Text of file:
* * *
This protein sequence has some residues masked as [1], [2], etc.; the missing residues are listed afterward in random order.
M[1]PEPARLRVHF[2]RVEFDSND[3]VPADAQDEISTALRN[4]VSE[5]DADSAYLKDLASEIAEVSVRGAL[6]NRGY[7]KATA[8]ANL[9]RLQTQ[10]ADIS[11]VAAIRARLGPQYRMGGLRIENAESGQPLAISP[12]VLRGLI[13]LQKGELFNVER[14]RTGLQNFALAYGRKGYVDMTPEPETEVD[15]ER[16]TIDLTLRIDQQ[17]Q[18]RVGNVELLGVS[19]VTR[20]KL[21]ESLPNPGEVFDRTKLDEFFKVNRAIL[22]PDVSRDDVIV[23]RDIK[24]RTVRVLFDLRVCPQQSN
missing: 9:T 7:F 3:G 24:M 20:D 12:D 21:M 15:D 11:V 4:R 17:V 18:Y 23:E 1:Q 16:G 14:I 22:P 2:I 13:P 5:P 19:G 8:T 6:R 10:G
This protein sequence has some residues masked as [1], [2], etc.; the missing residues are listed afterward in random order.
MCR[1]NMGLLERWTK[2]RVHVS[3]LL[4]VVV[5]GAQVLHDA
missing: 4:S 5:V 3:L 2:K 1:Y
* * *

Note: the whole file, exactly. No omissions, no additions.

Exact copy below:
This protein sequence has some residues masked as [1], [2], etc.; the missing residues are listed afterward in random order.
M[1]PEPARLRVHF[2]RVEFDSND[3]VPADAQDEISTALRN[4]VSE[5]DADSAYLKDLASEIAEVSVRGAL[6]NRGY[7]KATA[8]ANL[9]RLQTQ[10]ADIS[11]VAAIRARLGPQYRMGGLRIENAESGQPLAISP[12]VLRGLI[13]LQKGELFNVER[14]RTGLQNFALAYGRKGYVDMTPEPETEVD[15]ER[16]TIDLTLRIDQQ[17]Q[18]RVGNVELLGVS[19]VTR[20]KL[21]ESLPNPGEVFDRTKLDEFFKVNRAIL[22]PDVSRDDVIV[23]RDIK[24]RTVRVLFDLRVCPQQSN
missing: 9:T 7:F 3:G 24:M 20:D 12:D 21:M 15:D 11:V 4:R 17:V 18:Y 23:E 1:Q 16:G 14:I 22:P 2:I 13:P 5:P 19:G 8:T 6:R 10:G
This protein sequence has some residues masked as [1], [2], etc.; the missing residues are listed afterward in random order.
MCR[1]NMGLLERWTK[2]RVHVS[3]LL[4]VVV[5]GAQVLHDA
missing: 4:S 5:V 3:L 2:K 1:Y